If so, I presume that a thought like “I’m not sure, but the Catholic church might not have been established by God.” would excommunicate you as well. Is that a reasonable supposition?


#15

Hmmm,

In light of this conversation, can anyone relate the above Canons to this quote (which contains a quote of Saint Augustine’s) from the Summa Theologica related to heresy???

Reply to Objection 3. As Augustine says (Ep. xliii) and we find it stated in the Decretals (xxiv, qu. 3, can. Dixit Apostolus): “By no means should we accuse of heresy those who, however false and perverse their opinion may be, defend it without obstinate fervor, and seek the truth with careful anxiety, ready to mend their opinion, when they have found the truth,” because, to wit, they do not make a choice in contradiction to the doctrine of the Church.
(newadvent.org/summa/301102.htm)

Thanks and God Bless.


#16

[quote=MichaelLewis]…That’s a remarkable teaching. Lets step back a bit though. Suppose someone thinks to themselves: "I’m not sure about the Church’s teachings on contraception…
[/quote]

Doubt does not constitute heresy. Even for dogmas, one can maintain, “I accept that what the Church teaches is true, although I don’t understand how it could be, because the teaching seems wrong to me.” This is different than saying, “Because I don’t understand how this could be true, I refuse to accept the teachings of the Church, because I put my own opinions above the Teaching Authority of the Church” (now that would be heresy).

This is called “assent of faith.” We accept it, even if we don’t understand it, because we have faith in Our Lord’s promise that His Church would never teach error. A more complete assent would be “assent of the heart,” but this is not required.

To say we are “in communion” with the Church (which is the opposite of excommunicate), we must accept those teachings that the Church expects us to accept, and practice the normative behavior (going to Mass, etc) that she expects to practice. If we outright refuse to accept these, we can hardly be considered to be “in communion” with the Church - we are excommunicate (by our own free choice).


#17

[quote=DavidFilmer]Doubt does not constitute heresy. Even for dogmas, one can maintain, “I accept that what the Church teaches is true, although I don’t understand how it could be, because the teaching seems wrong to me.” This is different than saying, “Because I don’t understand how this could be true, I refuse to accept the teachings of the Church, because I put my own opinions above the Teaching Authority of the Church” (now that would be heresy).
[/quote]

Ok, but I’m not talking about someone who just doesn’t understand HOW the Chuch is right, but trusts that somehow it is. I’m talking about someone who isn’t sure if the Church is right or not. Someone who is reserving judgement about the truth of some Church teaching. Would that be Heresy?


#18

[quote=MichaelLewis]I’m talking about someone who isn’t sure if the Church is right or not… Would this be heresy?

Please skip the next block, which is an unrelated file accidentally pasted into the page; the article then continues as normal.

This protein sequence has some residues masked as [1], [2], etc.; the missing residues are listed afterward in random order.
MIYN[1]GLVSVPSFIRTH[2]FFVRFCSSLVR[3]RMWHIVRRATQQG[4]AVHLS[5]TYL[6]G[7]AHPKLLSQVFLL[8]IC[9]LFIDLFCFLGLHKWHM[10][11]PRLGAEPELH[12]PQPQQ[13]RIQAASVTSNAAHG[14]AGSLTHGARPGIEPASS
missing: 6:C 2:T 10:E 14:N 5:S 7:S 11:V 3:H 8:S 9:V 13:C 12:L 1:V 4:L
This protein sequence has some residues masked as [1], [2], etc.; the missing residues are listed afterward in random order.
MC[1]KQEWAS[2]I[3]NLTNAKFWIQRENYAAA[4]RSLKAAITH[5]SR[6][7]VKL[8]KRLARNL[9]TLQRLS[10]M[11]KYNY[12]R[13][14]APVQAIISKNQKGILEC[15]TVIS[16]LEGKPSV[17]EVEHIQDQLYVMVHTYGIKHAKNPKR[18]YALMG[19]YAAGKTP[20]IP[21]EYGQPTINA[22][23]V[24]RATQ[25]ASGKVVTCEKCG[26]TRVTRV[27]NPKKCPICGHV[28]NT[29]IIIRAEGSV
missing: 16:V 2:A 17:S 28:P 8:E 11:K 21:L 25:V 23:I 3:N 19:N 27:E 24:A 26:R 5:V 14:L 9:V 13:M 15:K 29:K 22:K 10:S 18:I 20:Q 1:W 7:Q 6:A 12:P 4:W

[/quote]

Probably not “heresy” (which actually means to profess something contrary to doctrine). But he could be an apostate or a schismatic, depending on his reasons for his uncertantity.

If a person hears a Church teaching that somehow sounds wrong to him, and he withholds assent because he feels he lacks proper understanding then he is fine (who knows, maybe he heard it wrong, or misunderstood what was said). This presumes that he is open to learning the specifics of the teaching.

Once this person has become reasonably and properly informed, he must at least give assent of the mind (“it sounds crazy to me, but I’ll take your word for it because I accept your authority”). In similar fashion, St. Augustine said, “I would have never believed the Scriptures except that the Church told me they were true.” If he does not give at least assent of the mind, he is at that point an apostate (and excommunicates himself).

But if this person does not believe that the Church has the authority to bind Her members to this teaching in the first place - then he is a schismatic (or, at least, an apostate) and excommunicates himself.


#19

Thanks. I think I have a pretty solid understanding now.

Just to be clear though, sincere doubt isn’t a sin, is it? If a Catholic excommunicates him or herself by willfully investigating the Church with an open mind (prepared to accept evidence that the Church is false, should they find good reason to do so), they are excommunicated; but they aren’t wrong for doing so, are they? Would they have to confess this as a sin, assuming that they acted out honest doubt?

Michael


#20

[quote=MichaelLewis]If a Catholic excommunicates him or herself by willfully investigating the Church with an open mind (prepared to accept evidence that the Church is false, should they find good reason to do so), they are excommunicated; but they aren’t wrong for doing so, are they? Would they have to confess this as a sin, assuming that they acted out honest doubt?
[/quote]

It is possible that a person may excommunicate himself without incurring mortal sin (which requires that we recognize the true sinful nature of the act). Of course, if a person is “prepared to accept evidence that the Church is false,” obviously he was poorly catechized.

However, by cutting himself off from the Body of Christ (ie, the Church), this person *has *done injury to the Body, even if he does not realize it. This is, at least, a venial sin, but one which will have a profound impact on this individual’s spirituality (and the effects of this increase as he persists in this state).

If this person wishes to renounce his mistaken belief which separated him from communion with the Body, he should confess this sin against the Unity of the Church (which even Our Lord prayed for) and seek the Grace of the Sacrament to help repair the spiritual damage which has been done.